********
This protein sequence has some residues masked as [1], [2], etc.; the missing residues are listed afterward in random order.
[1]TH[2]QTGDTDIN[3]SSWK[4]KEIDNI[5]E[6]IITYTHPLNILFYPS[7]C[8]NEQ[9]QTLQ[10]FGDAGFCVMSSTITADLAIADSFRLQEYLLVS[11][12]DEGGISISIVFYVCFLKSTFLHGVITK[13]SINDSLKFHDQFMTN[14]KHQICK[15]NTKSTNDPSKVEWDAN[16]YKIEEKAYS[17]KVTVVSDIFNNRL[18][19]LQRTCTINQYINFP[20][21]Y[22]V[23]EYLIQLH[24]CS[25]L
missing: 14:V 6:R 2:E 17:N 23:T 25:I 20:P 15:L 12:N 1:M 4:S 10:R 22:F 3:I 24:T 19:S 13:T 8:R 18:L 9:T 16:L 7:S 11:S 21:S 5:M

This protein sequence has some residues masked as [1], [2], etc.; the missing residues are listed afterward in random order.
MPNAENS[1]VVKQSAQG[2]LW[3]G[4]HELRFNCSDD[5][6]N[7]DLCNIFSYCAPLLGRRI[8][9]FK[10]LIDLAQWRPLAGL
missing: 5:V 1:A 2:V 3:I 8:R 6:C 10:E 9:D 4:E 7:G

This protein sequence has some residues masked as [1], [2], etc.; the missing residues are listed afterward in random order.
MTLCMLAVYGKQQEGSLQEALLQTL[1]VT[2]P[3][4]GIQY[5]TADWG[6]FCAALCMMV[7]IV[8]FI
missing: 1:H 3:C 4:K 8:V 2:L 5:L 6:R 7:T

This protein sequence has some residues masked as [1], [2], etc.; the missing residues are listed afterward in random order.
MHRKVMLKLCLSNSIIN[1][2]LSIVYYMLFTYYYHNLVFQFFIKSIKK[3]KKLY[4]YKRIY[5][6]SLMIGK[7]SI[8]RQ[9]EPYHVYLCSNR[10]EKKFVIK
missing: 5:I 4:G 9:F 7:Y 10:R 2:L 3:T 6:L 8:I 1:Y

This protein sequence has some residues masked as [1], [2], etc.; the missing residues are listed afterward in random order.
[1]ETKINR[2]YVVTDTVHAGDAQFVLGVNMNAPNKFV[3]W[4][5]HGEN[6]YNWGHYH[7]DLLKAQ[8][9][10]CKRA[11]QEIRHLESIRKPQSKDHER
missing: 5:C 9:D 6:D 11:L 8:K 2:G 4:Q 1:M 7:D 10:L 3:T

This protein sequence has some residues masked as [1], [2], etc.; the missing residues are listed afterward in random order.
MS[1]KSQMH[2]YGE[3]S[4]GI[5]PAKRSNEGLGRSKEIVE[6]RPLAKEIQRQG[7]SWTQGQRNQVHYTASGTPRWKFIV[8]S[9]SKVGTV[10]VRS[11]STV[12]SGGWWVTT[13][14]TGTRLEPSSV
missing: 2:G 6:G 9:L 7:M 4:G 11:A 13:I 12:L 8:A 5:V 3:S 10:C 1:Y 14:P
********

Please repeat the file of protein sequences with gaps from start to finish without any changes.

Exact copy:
This protein sequence has some residues masked as [1], [2], etc.; the missing residues are listed afterward in random order.
[1]TH[2]QTGDTDIN[3]SSWK[4]KEIDNI[5]E[6]IITYTHPLNILFYPS[7]C[8]NEQ[9]QTLQ[10]FGDAGFCVMSSTITADLAIADSFRLQEYLLVS[11][12]DEGGISISIVFYVCFLKSTFLHGVITK[13]SINDSLKFHDQFMTN[14]KHQICK[15]NTKSTNDPSKVEWDAN[16]YKIEEKAYS[17]KVTVVSDIFNNRL[18][19]LQRTCTINQYINFP[20][21]Y[22]V[23]EYLIQLH[24]CS[25]L
missing: 14:V 6:R 2:E 17:N 23:T 25:I 20:P 15:L 12:N 1:M 4:S 10:R 22:F 3:I 24:T 19:S 13:T 8:R 18:L 9:T 16:L 7:S 11:S 21:S 5:M

This protein sequence has some residues masked as [1], [2], etc.; the missing residues are listed afterward in random order.
MPNAENS[1]VVKQSAQG[2]LW[3]G[4]HELRFNCSDD[5][6]N[7]DLCNIFSYCAPLLGRRI[8][9]FK[10]LIDLAQWRPLAGL
missing: 5:V 1:A 2:V 3:I 8:R 6:C 10:E 9:D 4:E 7:G

This protein sequence has some residues masked as [1], [2], etc.; the missing residues are listed afterward in random order.
MTLCMLAVYGKQQEGSLQEALLQTL[1]VT[2]P[3][4]GIQY[5]TADWG[6]FCAALCMMV[7]IV[8]FI
missing: 1:H 3:C 4:K 8:V 2:L 5:L 6:R 7:T

This protein sequence has some residues masked as [1], [2], etc.; the missing residues are listed afterward in random order.
MHRKVMLKLCLSNSIIN[1][2]LSIVYYMLFTYYYHNLVFQFFIKSIKK[3]KKLY[4]YKRIY[5][6]SLMIGK[7]SI[8]RQ[9]EPYHVYLCSNR[10]EKKFVIK
missing: 5:I 4:G 9:F 7:Y 10:R 2:L 3:T 6:L 8:I 1:Y

This protein sequence has some residues masked as [1], [2], etc.; the missing residues are listed afterward in random order.
[1]ETKINR[2]YVVTDTVHAGDAQFVLGVNMNAPNKFV[3]W[4][5]HGEN[6]YNWGHYH[7]DLLKAQ[8][9][10]CKRA[11]QEIRHLESIRKPQSKDHER
missing: 5:C 9:D 6:D 11:L 8:K 2:G 4:Q 1:M 7:D 10:L 3:T

This protein sequence has some residues masked as [1], [2], etc.; the missing residues are listed afterward in random order.
MS[1]KSQMH[2]YGE[3]S[4]GI[5]PAKRSNEGLGRSKEIVE[6]RPLAKEIQRQG[7]SWTQGQRNQVHYTASGTPRWKFIV[8]S[9]SKVGTV[10]VRS[11]STV[12]SGGWWVTT[13][14]TGTRLEPSSV
missing: 2:G 6:G 9:L 7:M 4:G 11:A 13:I 12:L 8:A 5:V 3:S 10:C 1:Y 14:P